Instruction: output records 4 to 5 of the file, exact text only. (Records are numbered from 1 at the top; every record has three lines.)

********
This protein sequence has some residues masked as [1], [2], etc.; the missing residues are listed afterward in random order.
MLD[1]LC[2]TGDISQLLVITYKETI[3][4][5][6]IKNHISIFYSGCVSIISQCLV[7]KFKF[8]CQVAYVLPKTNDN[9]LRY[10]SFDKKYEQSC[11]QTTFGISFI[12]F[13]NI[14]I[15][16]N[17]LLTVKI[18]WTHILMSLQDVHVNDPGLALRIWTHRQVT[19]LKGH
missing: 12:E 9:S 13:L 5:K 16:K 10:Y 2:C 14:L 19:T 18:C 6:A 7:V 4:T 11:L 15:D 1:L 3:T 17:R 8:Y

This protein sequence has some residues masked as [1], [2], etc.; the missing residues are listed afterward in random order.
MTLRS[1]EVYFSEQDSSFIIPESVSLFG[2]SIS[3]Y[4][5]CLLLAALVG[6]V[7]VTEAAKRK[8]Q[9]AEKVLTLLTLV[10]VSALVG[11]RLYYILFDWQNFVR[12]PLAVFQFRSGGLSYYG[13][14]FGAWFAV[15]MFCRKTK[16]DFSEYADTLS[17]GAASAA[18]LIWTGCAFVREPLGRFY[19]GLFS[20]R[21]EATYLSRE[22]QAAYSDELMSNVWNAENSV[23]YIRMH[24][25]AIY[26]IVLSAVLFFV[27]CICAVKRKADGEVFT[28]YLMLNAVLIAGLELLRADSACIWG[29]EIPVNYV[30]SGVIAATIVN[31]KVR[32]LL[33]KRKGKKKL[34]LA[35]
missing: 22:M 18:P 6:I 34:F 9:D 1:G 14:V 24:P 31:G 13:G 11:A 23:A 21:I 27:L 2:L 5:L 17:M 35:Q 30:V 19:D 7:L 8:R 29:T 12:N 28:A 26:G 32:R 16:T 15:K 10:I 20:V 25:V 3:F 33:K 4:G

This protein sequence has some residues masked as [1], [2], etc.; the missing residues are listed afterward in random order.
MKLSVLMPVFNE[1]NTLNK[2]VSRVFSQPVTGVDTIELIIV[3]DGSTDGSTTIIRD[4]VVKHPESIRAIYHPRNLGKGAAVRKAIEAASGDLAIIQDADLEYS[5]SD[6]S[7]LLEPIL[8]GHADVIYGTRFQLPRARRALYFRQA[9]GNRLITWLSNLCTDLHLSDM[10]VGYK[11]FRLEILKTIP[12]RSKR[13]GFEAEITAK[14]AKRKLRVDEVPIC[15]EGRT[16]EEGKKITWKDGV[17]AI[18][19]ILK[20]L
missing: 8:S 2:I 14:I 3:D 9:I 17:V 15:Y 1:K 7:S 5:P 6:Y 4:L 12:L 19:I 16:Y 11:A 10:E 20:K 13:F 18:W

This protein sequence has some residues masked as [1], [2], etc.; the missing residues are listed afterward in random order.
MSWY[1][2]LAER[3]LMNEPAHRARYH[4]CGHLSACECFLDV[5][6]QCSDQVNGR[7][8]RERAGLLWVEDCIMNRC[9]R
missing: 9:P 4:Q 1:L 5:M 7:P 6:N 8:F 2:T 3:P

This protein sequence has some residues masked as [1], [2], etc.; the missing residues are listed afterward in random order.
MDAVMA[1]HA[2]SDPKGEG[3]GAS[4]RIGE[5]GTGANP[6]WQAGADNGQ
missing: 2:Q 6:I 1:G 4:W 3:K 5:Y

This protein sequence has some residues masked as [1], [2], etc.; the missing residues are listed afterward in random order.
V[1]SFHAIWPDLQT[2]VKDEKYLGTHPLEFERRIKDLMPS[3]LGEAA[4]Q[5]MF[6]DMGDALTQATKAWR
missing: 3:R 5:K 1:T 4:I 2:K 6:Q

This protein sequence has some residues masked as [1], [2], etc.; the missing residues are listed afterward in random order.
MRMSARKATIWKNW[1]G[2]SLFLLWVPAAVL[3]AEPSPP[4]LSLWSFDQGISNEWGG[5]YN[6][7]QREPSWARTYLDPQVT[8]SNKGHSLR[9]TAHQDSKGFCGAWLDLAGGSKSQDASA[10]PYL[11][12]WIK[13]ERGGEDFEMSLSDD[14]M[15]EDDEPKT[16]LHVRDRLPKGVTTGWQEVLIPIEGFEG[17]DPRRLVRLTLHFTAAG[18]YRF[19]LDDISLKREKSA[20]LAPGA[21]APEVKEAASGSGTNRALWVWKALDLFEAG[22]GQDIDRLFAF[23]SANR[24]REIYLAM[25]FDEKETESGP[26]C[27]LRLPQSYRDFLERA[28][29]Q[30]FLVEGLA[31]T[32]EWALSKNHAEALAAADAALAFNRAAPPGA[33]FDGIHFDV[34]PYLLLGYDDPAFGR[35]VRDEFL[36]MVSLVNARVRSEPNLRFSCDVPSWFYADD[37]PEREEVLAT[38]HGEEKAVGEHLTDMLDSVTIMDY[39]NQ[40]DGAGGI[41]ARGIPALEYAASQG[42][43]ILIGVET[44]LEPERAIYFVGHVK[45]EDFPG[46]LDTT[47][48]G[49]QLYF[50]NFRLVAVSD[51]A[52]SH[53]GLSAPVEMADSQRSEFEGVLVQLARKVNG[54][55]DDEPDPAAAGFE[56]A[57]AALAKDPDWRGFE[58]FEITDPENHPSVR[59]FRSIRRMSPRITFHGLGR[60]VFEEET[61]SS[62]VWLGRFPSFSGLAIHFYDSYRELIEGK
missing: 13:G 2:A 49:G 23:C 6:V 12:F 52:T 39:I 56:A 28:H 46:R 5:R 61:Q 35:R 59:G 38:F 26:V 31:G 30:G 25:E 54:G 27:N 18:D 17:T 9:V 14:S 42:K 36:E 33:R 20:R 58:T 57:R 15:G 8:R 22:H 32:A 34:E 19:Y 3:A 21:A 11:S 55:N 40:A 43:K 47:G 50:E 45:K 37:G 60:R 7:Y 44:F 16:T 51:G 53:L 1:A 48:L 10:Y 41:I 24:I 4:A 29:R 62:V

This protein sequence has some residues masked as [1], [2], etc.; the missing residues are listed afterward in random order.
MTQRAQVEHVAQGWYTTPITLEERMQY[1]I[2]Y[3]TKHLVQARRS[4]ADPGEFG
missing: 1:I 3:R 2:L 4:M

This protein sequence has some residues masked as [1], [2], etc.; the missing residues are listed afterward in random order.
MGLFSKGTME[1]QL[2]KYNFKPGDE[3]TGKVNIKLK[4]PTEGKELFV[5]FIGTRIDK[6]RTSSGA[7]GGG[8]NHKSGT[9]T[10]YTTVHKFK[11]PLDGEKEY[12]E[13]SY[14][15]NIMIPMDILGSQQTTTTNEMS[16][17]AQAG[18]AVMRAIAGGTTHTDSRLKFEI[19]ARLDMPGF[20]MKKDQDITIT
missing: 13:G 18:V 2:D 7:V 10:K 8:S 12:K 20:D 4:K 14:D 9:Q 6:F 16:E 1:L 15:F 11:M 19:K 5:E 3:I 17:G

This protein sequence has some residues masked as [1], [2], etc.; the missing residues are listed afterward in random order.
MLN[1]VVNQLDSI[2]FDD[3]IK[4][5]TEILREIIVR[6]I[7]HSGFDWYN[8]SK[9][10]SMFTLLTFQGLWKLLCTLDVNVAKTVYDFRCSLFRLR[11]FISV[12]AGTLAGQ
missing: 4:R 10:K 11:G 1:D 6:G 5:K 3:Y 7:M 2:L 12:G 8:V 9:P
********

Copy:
This protein sequence has some residues masked as [1], [2], etc.; the missing residues are listed afterward in random order.
MSWY[1][2]LAER[3]LMNEPAHRARYH[4]CGHLSACECFLDV[5][6]QCSDQVNGR[7][8]RERAGLLWVEDCIMNRC[9]R
missing: 9:P 4:Q 1:L 5:M 7:P 6:N 8:F 2:T 3:P

This protein sequence has some residues masked as [1], [2], etc.; the missing residues are listed afterward in random order.
MDAVMA[1]HA[2]SDPKGEG[3]GAS[4]RIGE[5]GTGANP[6]WQAGADNGQ
missing: 2:Q 6:I 1:G 4:W 3:K 5:Y